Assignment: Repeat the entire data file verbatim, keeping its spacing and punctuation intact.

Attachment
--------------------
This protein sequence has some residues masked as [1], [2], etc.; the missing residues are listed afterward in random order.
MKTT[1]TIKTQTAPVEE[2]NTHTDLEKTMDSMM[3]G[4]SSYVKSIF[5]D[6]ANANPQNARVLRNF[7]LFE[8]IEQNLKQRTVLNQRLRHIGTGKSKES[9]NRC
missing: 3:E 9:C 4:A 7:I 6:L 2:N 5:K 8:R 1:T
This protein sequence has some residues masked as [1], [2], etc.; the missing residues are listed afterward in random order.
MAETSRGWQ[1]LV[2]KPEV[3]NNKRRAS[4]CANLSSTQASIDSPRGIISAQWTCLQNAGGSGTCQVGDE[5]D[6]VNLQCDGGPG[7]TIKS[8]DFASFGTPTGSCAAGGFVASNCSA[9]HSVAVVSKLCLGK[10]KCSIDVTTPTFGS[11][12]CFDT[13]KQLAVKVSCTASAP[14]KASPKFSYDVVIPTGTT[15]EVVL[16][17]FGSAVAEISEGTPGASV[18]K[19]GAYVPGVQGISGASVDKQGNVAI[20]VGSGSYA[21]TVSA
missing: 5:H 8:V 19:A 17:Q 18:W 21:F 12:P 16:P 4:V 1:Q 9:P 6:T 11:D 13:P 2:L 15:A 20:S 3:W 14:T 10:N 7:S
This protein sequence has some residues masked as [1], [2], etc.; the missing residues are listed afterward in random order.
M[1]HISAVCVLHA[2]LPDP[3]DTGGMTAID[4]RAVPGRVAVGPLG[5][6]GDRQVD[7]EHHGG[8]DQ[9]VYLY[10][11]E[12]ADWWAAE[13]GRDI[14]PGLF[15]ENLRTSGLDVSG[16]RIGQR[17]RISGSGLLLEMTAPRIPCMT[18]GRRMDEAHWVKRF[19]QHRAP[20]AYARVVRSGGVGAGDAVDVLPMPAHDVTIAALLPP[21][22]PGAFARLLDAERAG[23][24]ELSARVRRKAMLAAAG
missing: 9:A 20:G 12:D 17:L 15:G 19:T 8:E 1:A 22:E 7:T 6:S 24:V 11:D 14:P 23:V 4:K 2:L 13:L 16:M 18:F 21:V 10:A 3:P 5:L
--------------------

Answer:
This protein sequence has some residues masked as [1], [2], etc.; the missing residues are listed afterward in random order.
MKTT[1]TIKTQTAPVEE[2]NTHTDLEKTMDSMM[3]G[4]SSYVKSIF[5]D[6]ANANPQNARVLRNF[7]LFE[8]IEQNLKQRTVLNQRLRHIGTGKSKES[9]NRC
missing: 3:E 9:C 4:A 7:I 6:L 2:N 5:K 8:R 1:T
This protein sequence has some residues masked as [1], [2], etc.; the missing residues are listed afterward in random order.
MAETSRGWQ[1]LV[2]KPEV[3]NNKRRAS[4]CANLSSTQASIDSPRGIISAQWTCLQNAGGSGTCQVGDE[5]D[6]VNLQCDGGPG[7]TIKS[8]DFASFGTPTGSCAAGGFVASNCSA[9]HSVAVVSKLCLGK[10]KCSIDVTTPTFGS[11][12]CFDT[13]KQLAVKVSCTASAP[14]KASPKFSYDVVIPTGTT[15]EVVL[16][17]FGSAVAEISEGTPGASV[18]K[19]GAYVPGVQGISGASVDKQGNVAI[20]VGSGSYA[21]TVSA
missing: 5:H 8:V 19:A 17:Q 18:W 21:F 12:P 16:P 4:V 1:Q 9:P 6:T 11:D 13:P 2:L 15:A 20:S 3:W 14:T 10:N 7:S
This protein sequence has some residues masked as [1], [2], etc.; the missing residues are listed afterward in random order.
M[1]HISAVCVLHA[2]LPDP[3]DTGGMTAID[4]RAVPGRVAVGPLG[5][6]GDRQVD[7]EHHGG[8]DQ[9]VYLY[10][11]E[12]ADWWAAE[13]GRDI[14]PGLF[15]ENLRTSGLDVSG[16]RIGQR[17]RISGSGLLLEMTAPRIPCMT[18]GRRMDEAHWVKRF[19]QHRAP[20]AYARVVRSGGVGAGDAVDVLPMPAHDVTIAALLPP[21][22]PGAFARLLDAERAG[23][24]ELSARVRRKAMLAAAG
missing: 9:A 20:G 12:D 17:L 15:G 19:T 8:E 1:A 22:E 7:T 6:S 24:V 11:D 14:P 23:V 4:K 2:L 13:L 16:M 18:F 21:V 10:A 3:P 5:L